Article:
When I open my crates, I am astounded by the number of looks I carried off in low these twenty some-odd years of trans expression.
I started with the play stuff, the short skirts — I remember hemming my first jean cut Gitano pleather mini from Zayre’s with bondo — the glittery. It went with my “guy-in-a-dress” expression, using my given name and showing a bit of chest hair, looking for androgyny.
I moved on, of course, but the challenge of not being able to try things on, and not having girlfriends from whom to get feedback mean things moved slowly. Having a male body also means that clothes just don’t fit easily, and it takes time to get these things right.
As I walk though the stores now, though, I look at clothes and think of how I tried that, years ago. I have a good idea of what works and what doesn’t, much like other women my age.
What is different than other women my age, though, is that there isn’t just one look that falls out of my boxes. Since I need to wear wigs — I started balding around age 17 — the change of hairstyle & colour can change everything. Most women can’t pull their old hairstyles out of a box, except actresses, women of color, and women who have faced cancer.
When I open the boxes, what lies inside isn’t just one easy set of clothes, but a wardrobe. To me, that means I have a vocabulary of clothing with which to build statements, expressing not just some finite me, but expressing the facets I have explored and discovered over the years.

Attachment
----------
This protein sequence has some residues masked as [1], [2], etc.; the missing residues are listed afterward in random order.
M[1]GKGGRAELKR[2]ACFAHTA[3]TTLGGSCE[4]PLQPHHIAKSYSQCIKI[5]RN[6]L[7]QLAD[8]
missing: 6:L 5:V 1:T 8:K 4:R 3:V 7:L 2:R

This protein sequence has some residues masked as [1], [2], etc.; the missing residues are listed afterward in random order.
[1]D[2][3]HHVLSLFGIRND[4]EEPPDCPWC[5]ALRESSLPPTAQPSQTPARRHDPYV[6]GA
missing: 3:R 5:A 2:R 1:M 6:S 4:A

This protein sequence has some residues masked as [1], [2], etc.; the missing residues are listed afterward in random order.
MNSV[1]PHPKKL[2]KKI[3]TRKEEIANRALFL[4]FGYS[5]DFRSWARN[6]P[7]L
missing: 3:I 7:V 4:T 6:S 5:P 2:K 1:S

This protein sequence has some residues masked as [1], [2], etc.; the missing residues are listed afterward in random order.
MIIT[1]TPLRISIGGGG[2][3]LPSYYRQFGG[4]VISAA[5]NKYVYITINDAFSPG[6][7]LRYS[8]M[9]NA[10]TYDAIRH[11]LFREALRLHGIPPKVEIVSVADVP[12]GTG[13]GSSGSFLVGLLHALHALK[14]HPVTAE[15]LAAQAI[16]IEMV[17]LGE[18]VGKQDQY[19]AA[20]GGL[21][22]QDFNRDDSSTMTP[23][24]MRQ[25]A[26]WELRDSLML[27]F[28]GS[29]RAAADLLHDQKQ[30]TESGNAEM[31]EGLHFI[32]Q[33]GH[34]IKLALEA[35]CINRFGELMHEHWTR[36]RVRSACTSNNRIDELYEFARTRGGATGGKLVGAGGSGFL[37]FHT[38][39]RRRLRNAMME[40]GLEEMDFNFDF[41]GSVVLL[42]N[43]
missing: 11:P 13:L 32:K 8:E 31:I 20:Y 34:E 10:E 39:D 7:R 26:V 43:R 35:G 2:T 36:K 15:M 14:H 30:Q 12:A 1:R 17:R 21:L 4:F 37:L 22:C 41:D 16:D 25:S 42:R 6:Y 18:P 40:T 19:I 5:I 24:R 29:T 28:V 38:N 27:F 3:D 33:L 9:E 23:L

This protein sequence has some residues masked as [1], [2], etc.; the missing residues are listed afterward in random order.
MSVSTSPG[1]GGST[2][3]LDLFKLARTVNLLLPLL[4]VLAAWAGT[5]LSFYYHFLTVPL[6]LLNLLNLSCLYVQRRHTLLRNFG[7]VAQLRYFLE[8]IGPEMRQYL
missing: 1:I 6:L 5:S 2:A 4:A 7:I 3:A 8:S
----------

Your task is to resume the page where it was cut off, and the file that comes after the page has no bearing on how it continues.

Madeline L’Engle says that one of the best things about getting older is that you remain all the ages that you have ever been, and Kate Bornstein says that one of the best things about crossing gender lines is that you remain all the genders you have ever been. When someone wants me to appear to wave the tranny flag, I wonder if they want me to look like a crossdresser, a drag queen, a transsexual, a woman or something else.
A few years ago on Halloween I stopped at the MAC counter, where they know trannies, and some know me. It was the assistant manager who greeted me, and when I came back later, in face, I read her out. “You didn’t know if I was a drag or a transvesite this morning, so you didn’t know how to treat me.” She laughed, by now having figured out that I am something else altogether.
For me, clothes are primarily vestments, an expression of my inner knowledge. As I know myself to be liminal, I also know myself to shimmer, to flash though facets and show different qualities of light. (Did you know that in Martinique it is considered bad to sit in a doorway, because you will pick up the problems and woes of all those who pass through that transom?)
All this means that I need to think about how I present myself, what look I create, in a way that most people don’t have to do. It also means that I don’t have a sure map of how people see me, because my appearance changes, not based on how others react, but instead based on my own creation.
All those boxes, all those pieces, all those symbols, all those choices, all those looks.
And the audience, well, it still escapes me.